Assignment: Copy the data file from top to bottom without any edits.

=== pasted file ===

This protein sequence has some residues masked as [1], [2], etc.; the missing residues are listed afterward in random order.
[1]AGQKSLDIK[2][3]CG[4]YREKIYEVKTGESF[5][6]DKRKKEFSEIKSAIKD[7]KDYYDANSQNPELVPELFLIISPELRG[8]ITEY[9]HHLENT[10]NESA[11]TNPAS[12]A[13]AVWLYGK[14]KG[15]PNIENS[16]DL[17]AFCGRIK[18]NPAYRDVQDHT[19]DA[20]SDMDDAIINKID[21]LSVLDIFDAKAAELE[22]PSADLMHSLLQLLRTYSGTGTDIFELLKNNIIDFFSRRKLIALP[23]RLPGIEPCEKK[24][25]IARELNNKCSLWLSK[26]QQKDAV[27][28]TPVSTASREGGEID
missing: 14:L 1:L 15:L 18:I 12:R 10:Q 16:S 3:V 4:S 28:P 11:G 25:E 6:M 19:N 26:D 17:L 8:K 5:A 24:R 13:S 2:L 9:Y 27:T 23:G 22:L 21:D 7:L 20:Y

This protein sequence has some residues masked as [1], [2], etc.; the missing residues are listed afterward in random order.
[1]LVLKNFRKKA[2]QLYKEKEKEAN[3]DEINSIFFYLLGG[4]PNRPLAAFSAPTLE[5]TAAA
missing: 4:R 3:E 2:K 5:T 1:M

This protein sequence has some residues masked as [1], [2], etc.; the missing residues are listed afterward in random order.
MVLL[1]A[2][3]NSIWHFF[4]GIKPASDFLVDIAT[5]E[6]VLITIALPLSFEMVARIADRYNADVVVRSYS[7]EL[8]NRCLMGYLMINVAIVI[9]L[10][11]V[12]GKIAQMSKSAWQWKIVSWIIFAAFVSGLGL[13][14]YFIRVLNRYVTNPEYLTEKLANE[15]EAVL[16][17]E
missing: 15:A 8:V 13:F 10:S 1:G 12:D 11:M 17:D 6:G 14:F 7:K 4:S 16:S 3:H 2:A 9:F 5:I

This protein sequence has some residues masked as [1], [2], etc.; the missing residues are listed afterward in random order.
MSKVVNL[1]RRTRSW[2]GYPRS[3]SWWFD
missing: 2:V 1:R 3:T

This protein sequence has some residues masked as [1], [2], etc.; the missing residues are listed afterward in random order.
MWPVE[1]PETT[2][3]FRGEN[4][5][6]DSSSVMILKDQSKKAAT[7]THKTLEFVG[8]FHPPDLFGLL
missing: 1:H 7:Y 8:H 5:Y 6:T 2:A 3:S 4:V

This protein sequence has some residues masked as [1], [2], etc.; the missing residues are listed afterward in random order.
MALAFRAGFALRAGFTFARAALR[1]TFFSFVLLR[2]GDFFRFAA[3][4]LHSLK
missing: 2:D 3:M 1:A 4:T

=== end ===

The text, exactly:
This protein sequence has some residues masked as [1], [2], etc.; the missing residues are listed afterward in random order.
[1]AGQKSLDIK[2][3]CG[4]YREKIYEVKTGESF[5][6]DKRKKEFSEIKSAIKD[7]KDYYDANSQNPELVPELFLIISPELRG[8]ITEY[9]HHLENT[10]NESA[11]TNPAS[12]A[13]AVWLYGK[14]KG[15]PNIENS[16]DL[17]AFCGRIK[18]NPAYRDVQDHT[19]DA[20]SDMDDAIINKID[21]LSVLDIFDAKAAELE[22]PSADLMHSLLQLLRTYSGTGTDIFELLKNNIIDFFSRRKLIALP[23]RLPGIEPCEKK[24][25]IARELNNKCSLWLSK[26]QQKDAV[27][28]TPVSTASREGGEID
missing: 14:L 1:L 15:L 18:I 12:R 10:Q 16:S 3:V 4:S 28:P 11:G 25:E 6:M 19:N 26:D 17:L 8:K 5:A 24:R 13:S 2:L 9:Y 27:T 23:G 22:L 21:D 7:L 20:Y

This protein sequence has some residues masked as [1], [2], etc.; the missing residues are listed afterward in random order.
[1]LVLKNFRKKA[2]QLYKEKEKEAN[3]DEINSIFFYLLGG[4]PNRPLAAFSAPTLE[5]TAAA
missing: 4:R 3:E 2:K 5:T 1:M

This protein sequence has some residues masked as [1], [2], etc.; the missing residues are listed afterward in random order.
MVLL[1]A[2][3]NSIWHFF[4]GIKPASDFLVDIAT[5]E[6]VLITIALPLSFEMVARIADRYNADVVVRSYS[7]EL[8]NRCLMGYLMINVAIVI[9]L[10][11]V[12]GKIAQMSKSAWQWKIVSWIIFAAFVSGLGL[13][14]YFIRVLNRYVTNPEYLTEKLANE[15]EAVL[16][17]E
missing: 15:A 8:V 13:F 10:S 1:G 12:D 11:M 17:D 6:G 14:F 7:K 4:S 16:S 3:H 2:A 9:F 5:I

This protein sequence has some residues masked as [1], [2], etc.; the missing residues are listed afterward in random order.
MSKVVNL[1]RRTRSW[2]GYPRS[3]SWWFD
missing: 2:V 1:R 3:T

This protein sequence has some residues masked as [1], [2], etc.; the missing residues are listed afterward in random order.
MWPVE[1]PETT[2][3]FRGEN[4][5][6]DSSSVMILKDQSKKAAT[7]THKTLEFVG[8]FHPPDLFGLL
missing: 1:H 7:Y 8:H 5:Y 6:T 2:A 3:S 4:V

This protein sequence has some residues masked as [1], [2], etc.; the missing residues are listed afterward in random order.
MALAFRAGFALRAGFTFARAALR[1]TFFSFVLLR[2]GDFFRFAA[3][4]LHSLK
missing: 2:D 3:M 1:A 4:T